Guy Ben-Ary is the manager of CELLCentral in the school of Anatomy and Human Biology at The University of Western Australia.
Guy Ben-Ary is an artist and a researcher whose work uses emerging medias, in particular biologically related technologies (tissue culture, tissue engineering, electrophysiology and optics). Ben-Ary is an artist in resident in SymbioticA at the University of Western Australia, Perth, WA, since 2000. He specializes in microscopy (light, confocal and SEM), biological & digital imaging, tissue culture and engineering and artistic visualization of biological data. His Main research areas are cybernetics, robotics and the interface of biological material to man made devices. Much of Ben-Ary’s work is inspired by science and nature. His artworks utilize motion and growth to investigate technological aspects of today’s culture and the re-use of biological materials and technologies.
He is a member of the core SymbioticA Research Group and spend 2006 working as an artist in resident (research fellow) in the Steve Potter Laboratory, Neuro-emgineering lab, bio-medical school in the Georgia Institute of technology. Guy is a member of the “Biokino” collective that is developing the “living screen” project (Http://www.biokino.net), collaborated with the Tissue Culture & Art Project for 4 years (1999 - 2003), a member of the neurotic collective (that developed The award winning Silent Barrage) and in 2011 is utilising a DCA fellowship to develop his new piece (Along with Kirsten Hudson) entitled PDH007.
The nature of thoughts, free will, and neural dysfunction is examined in this work which is a collaboration between Symbiotica and the Dr Steven Potter of the Laboratory for Neuroengineering, Georgia Institute of Technology, United States.
Silent Barrage declares its presence in scale and sound. This architectural scale arrangement of noisy pole robots is more then a mere amplification of neuronal activity in a culture dish.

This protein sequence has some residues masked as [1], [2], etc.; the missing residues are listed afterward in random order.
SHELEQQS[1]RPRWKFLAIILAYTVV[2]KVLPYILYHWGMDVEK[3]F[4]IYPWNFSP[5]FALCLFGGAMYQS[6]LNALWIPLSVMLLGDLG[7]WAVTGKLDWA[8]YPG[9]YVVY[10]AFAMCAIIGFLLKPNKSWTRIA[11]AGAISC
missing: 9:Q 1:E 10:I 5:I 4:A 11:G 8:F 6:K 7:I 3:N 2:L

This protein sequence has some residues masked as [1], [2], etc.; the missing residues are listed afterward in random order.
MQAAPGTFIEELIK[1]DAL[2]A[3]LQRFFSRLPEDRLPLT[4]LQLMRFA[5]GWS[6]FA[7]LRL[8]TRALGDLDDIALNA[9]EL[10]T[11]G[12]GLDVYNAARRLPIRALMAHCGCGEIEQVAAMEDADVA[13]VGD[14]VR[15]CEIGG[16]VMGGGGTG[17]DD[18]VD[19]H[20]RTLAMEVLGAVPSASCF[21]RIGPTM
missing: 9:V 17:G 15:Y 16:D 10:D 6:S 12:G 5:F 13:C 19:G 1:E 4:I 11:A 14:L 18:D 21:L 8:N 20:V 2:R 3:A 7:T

One of the very few real art and science works – in that it is both artistically meaningful and scientifically valid, Silent Barrage investigates the nature of thoughts, free will, and neural dysfunction. The work focuses at the bursts of uncontrolled activity of nerve tissue, a typical characteristic of epilepsy and cultured nerve cells. Silent Barrage uses audience movements in, and responses to the architectural space of amplified neuronal activity to feed it back to the cultured nerve cells in an attempt to silence the barrage of electrical impulses. The scientists hope that this might help them understand better how to quieten the activity in the culture dish, and this in turn would assist in treating epilepsy.
From an artistic perspective Silent Barrage provides an immersive and somewhat overwhelming sensorial manifestation of questions that are in the core of our understanding of the stuff that make us think. Using the presumption of free will of the audience, who chart their own path trough the space, this work draws real and imaginary parallels between the person and nerve cell.
Each pole in the arrangement represents a region in the culture dish, and the movements of the individual robots correspond to the level of activity in the area. The robots markings on the poles hint to the continuous neuronal activity, conjuring traces of “memories” of past actions. The movement of audience in the Silent Barrage’s space is used to stimulate the culture. Nerve cells activity usually happens when a certain combination of stimulations reaches a threshold; the same can be said about our decision making. The navigation through Silent Barrage is made out of a series of incremental decisions made in an overly stimulated environment, out of the context of daily life. The nerve cells are also out of context, removed from the brain they once belong to, they are cultured in an artificial environment, trying to make connections with the cells around them. The barrage of activity is a symptom, can pairing cells and the audience can help make “meaningful” connections that will quieten the barrage? Can it happen in a place which is nothing but quiet?
Below is a video about Silent Barrage:
2008 - 2009
'The Living Screen' project explores the possibility of projecting self-created nano-movies onto one single cell or living cell tissues.
Tanya Visosevic, Guy Ben Ary and Bruce Murphy explore the possibility of developing an apparatus ('The Bio-Projector') that would allow a series of self-created nano-movies to be projected through a microscope onto one single cell or living cell tissues.
The nano-movies specifically related to different film theories ranging from the Lacanian inflections of Slavoj Zizek, to the phenomenological interpretations of Vivian Sobchack, through to the corrosive impact of Gilles Deleuze.
Initial research was funded by the New Media Arts Board of the Australia Council 2004 and later by BEAPWORKS through the ArtsWA in the Department of Culture and The Arts.
2004 – ongoing